Brief history of symbolism in Buddhism
Many Buddhist symbols need to be considered within the culture of the people who follow it. Therefore, many of the early symbols relate to ancient India and can be found in Hinduism as well, although possibly with a somewhat different meaning.
The historical Buddha lived around the sixth century BCE, but no Buddhist artifacts are known from before the third century BCE. In the scriptures, it is mentioned that the Buddha did occasionally use images like the 'Wheel of Life' to illustrate the teachings. The first archaeological evidence, mainly of ornamental stone carvings, comes from the time of the Emperor Asoka (273 - 232 BCE), who converted to Buddhism and made it a popular religion in India and beyond .
In the second century BCE, people started to excavate Buddhist monasteries in rock, creating a large amount of artwork to withstand the ages. Probably the earliest typical Buddhist monument is the stupa, which was often specially decorated. The first actual Buddha images appeared around the first century BCE, so until then the artwork was largely symbolic in nature.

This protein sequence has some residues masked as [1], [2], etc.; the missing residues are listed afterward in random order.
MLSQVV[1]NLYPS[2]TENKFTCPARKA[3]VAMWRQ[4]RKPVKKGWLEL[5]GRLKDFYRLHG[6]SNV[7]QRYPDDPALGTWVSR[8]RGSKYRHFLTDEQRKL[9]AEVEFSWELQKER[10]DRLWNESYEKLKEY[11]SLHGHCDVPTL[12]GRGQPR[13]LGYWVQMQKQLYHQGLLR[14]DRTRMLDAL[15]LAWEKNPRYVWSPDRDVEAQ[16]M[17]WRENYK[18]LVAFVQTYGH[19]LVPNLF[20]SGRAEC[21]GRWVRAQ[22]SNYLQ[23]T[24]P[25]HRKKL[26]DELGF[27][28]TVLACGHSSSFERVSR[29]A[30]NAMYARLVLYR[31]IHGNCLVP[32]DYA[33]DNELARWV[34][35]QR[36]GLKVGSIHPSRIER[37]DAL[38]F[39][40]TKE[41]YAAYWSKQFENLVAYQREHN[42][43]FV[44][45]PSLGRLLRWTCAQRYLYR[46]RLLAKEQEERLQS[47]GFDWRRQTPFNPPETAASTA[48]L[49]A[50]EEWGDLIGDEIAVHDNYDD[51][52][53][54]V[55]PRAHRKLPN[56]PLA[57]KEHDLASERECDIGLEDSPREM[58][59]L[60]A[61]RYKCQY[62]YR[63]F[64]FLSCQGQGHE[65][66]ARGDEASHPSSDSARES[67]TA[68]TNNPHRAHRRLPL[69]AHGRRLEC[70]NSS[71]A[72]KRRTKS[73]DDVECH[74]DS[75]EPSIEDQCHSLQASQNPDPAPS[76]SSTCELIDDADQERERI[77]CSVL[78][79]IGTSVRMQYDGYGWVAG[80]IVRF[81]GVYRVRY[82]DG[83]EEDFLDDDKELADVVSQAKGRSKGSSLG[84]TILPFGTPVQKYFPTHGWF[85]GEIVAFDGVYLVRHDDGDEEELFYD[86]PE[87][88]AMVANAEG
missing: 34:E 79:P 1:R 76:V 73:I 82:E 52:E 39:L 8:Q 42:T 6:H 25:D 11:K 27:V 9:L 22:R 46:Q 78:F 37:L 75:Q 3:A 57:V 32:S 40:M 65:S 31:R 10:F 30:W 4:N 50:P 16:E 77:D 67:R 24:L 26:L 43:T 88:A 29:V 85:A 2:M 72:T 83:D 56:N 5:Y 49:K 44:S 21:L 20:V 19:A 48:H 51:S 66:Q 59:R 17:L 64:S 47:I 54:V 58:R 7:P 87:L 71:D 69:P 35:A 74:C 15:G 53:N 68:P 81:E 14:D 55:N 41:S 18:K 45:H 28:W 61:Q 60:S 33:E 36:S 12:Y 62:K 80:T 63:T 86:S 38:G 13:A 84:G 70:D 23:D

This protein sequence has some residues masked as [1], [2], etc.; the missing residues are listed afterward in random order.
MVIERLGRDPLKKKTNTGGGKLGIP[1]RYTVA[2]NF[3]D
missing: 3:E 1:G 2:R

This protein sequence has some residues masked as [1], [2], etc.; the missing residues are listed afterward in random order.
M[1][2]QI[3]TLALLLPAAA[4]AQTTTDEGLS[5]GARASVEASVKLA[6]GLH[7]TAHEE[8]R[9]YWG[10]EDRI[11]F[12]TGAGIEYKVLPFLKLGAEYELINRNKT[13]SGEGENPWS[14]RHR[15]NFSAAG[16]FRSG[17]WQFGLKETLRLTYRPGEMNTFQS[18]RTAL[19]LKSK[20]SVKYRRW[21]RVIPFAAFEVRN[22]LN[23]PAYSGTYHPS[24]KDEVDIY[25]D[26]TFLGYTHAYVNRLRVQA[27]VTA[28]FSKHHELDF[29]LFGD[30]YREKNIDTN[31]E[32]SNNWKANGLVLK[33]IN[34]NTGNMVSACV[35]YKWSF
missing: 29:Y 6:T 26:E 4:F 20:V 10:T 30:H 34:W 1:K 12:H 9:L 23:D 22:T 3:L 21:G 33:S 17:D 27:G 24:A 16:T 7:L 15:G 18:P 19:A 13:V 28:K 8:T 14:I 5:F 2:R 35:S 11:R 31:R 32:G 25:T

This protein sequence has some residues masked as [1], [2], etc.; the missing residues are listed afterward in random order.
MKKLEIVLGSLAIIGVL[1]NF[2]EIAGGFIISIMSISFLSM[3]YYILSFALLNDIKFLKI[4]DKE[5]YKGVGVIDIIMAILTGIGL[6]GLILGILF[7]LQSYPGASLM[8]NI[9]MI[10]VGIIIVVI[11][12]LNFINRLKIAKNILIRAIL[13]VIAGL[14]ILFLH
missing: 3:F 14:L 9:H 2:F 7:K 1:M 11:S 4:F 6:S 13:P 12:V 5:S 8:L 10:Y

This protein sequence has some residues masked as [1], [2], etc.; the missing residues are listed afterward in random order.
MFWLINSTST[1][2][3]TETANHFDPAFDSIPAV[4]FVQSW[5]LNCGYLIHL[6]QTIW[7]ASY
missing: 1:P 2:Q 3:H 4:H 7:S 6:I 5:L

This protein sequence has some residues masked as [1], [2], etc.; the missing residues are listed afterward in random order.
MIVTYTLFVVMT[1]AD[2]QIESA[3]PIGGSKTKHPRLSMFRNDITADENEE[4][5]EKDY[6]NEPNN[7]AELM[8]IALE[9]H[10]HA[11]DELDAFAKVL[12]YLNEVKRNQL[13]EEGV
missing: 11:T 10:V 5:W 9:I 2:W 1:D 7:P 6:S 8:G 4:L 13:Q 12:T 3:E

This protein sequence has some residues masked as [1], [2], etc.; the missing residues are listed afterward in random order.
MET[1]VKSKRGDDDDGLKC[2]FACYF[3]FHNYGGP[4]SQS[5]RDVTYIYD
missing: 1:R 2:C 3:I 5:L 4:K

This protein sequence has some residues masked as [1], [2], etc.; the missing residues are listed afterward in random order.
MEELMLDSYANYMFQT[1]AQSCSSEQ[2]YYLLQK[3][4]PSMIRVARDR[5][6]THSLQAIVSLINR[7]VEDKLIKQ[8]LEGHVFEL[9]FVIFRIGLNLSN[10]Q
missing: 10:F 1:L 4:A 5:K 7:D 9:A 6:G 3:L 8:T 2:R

With the appearance of Buddhist Tantra around the 6th century, a wealth of new artwork and symbolism appeared, as imagination and visualization form a major technique in meditation practices. From this moment on, a pantheon of deities and protectors appeared, together with a vast collection of symbolic items, such as the vajra and bell, mandalas etc.; see the page on Tantric Symbols. This tradition was mainly preserved in so-called 'Tibetan Buddhism', and partially in the Japanese Shingon tradition.